GENEVA (Reuters) - U.S. President Donald Trump’s protectionist rhetoric is turning into a systemic threat to the World Trade Organization, former WTO chief Pascal Lamy said in an interview.
Under Trump, the United States has blocked new appointments of judges at what is effectively the world’s supreme court for trade. That might not matter in normal times, but the WTO is already short of judges, litigation is piling up, and the system is nearing breaking point.
Trade diplomats are shocked by the U.S. tactics and in little doubt that it’s part of Trump’s attempt to tilt the global trading system to America’s unilateral advantage.
“Simply put, we have not been treated fairly by the World Trade Organization,” Trump said last Friday.
Lamy, who spent five years as European commissioner for trade going toe-to-toe with U.S. negotiators, said Trump’s views on trade were summed up by his “Buy America” slogan.
“It is simply a trade policy, the purpose of which is to make business invest in the U.S.,” he said.
Of all Trump’s initiatives - which include renegotiating NAFTA terms with Canada and Mexico and withdrawing from the Trans-Pacific Partnership - the real risk was destabilisation of the WTO’s dispute settlement system, he said.
“That is the only manifestation so far of a clear danger for the (global trading) system,” said Lamy, who ran the WTO between 2005 and 2013.
Many trade diplomats are similarly alarmed. China’s ambassador to the WTO has said the U.S. stance could push the WTO into a “crisis of survival”.
But one U.S. law professor has suggested a way to defuse the crisis, and Lamy endorsed his approach.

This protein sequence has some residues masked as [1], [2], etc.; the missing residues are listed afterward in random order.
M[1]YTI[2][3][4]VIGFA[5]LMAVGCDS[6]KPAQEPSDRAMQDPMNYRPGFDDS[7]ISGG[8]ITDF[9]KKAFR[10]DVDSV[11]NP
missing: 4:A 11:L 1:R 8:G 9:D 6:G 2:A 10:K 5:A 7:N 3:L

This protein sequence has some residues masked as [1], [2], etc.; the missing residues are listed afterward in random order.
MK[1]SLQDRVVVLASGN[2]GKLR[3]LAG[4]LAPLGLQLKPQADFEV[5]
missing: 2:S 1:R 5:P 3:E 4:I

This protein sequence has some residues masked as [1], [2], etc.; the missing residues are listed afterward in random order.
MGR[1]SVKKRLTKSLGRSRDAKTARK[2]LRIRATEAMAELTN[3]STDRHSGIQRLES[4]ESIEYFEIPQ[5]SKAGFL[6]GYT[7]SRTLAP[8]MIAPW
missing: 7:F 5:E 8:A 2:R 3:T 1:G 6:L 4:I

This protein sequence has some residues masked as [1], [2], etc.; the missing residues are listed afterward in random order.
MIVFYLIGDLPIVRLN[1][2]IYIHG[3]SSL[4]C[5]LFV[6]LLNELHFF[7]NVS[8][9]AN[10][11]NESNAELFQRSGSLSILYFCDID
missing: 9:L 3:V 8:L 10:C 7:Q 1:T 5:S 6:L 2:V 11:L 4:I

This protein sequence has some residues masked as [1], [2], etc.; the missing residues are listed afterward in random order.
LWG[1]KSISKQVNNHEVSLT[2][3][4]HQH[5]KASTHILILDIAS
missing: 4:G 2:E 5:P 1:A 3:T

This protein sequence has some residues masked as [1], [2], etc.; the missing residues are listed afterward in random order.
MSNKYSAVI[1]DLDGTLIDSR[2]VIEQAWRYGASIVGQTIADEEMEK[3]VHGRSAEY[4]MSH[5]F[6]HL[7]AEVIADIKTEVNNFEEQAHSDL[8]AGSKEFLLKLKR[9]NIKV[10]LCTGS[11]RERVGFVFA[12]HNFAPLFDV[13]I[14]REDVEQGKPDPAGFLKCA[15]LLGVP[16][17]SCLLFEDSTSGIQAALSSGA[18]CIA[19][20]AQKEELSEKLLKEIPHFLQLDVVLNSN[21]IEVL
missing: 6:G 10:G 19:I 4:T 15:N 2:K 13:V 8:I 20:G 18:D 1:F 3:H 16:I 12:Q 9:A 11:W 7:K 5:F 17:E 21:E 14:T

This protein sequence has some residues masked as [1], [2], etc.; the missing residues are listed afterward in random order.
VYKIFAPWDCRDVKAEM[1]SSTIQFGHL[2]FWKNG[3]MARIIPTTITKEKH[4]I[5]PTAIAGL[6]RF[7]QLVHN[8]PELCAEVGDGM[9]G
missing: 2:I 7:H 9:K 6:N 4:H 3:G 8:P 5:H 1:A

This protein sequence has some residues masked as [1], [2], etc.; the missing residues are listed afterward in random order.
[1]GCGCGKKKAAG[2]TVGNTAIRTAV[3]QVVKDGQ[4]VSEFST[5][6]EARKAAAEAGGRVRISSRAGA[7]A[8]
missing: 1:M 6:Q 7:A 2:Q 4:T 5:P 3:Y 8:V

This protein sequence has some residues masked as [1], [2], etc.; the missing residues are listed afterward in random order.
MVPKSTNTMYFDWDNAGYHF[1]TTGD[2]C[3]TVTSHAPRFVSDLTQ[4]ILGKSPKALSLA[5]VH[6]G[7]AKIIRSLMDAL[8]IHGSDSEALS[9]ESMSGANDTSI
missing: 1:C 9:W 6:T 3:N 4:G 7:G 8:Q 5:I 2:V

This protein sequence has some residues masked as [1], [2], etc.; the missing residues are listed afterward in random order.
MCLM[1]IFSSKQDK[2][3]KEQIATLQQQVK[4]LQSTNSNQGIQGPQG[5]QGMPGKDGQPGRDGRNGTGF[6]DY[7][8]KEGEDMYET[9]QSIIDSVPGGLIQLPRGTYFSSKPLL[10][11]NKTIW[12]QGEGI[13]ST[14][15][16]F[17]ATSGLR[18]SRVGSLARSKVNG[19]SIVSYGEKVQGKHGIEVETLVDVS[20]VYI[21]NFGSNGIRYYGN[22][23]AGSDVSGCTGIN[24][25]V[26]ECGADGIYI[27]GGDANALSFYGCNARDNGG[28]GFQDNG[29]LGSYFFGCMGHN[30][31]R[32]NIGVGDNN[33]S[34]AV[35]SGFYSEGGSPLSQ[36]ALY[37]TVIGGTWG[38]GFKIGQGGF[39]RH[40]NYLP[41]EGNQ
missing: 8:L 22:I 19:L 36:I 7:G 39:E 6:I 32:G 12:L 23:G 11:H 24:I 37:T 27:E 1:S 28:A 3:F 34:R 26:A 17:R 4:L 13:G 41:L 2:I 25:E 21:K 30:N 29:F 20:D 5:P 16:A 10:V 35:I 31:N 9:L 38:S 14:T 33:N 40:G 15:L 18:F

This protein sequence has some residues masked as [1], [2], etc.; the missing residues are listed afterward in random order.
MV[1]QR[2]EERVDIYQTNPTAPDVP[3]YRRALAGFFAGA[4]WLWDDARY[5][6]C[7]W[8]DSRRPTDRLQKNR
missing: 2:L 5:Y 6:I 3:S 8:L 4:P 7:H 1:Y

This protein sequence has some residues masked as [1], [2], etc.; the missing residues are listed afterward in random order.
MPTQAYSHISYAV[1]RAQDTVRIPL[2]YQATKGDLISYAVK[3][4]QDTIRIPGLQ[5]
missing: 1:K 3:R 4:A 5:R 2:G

Steve Charnovitz, a trade expert at George Washington University, wrote earlier this month that the remaining judges could - together with the head of the WTO’s dispute settlement body and WTO chief Roberto Azevedo - rewrite their own rules.
“I propose that the Appellate Body amend Rule 20 of the Working Procedures to state that in the event of three or more expired terms in the Appellate Body membership, the Appellate Body will be unable to accept any new appeals,” Charnovitz wrote on the International Economic Law and Policy Blog.
“It’s perfectly realistic,” Lamy said. “It’s a perfectly logical way in order to ring the alarm bell if people have not understood what is going on.”
Lamy, who previously asked if Trump’s bark was worse than his bite, now thinks the gap between rhetoric and reality is narrowing.
“The fact that there is less difference is a worry because if there is less and less difference, after two or three or four or five years there won’t be much of a margin of manoeuvre left between rhetoric and reality.”
Reporting by Tom Miles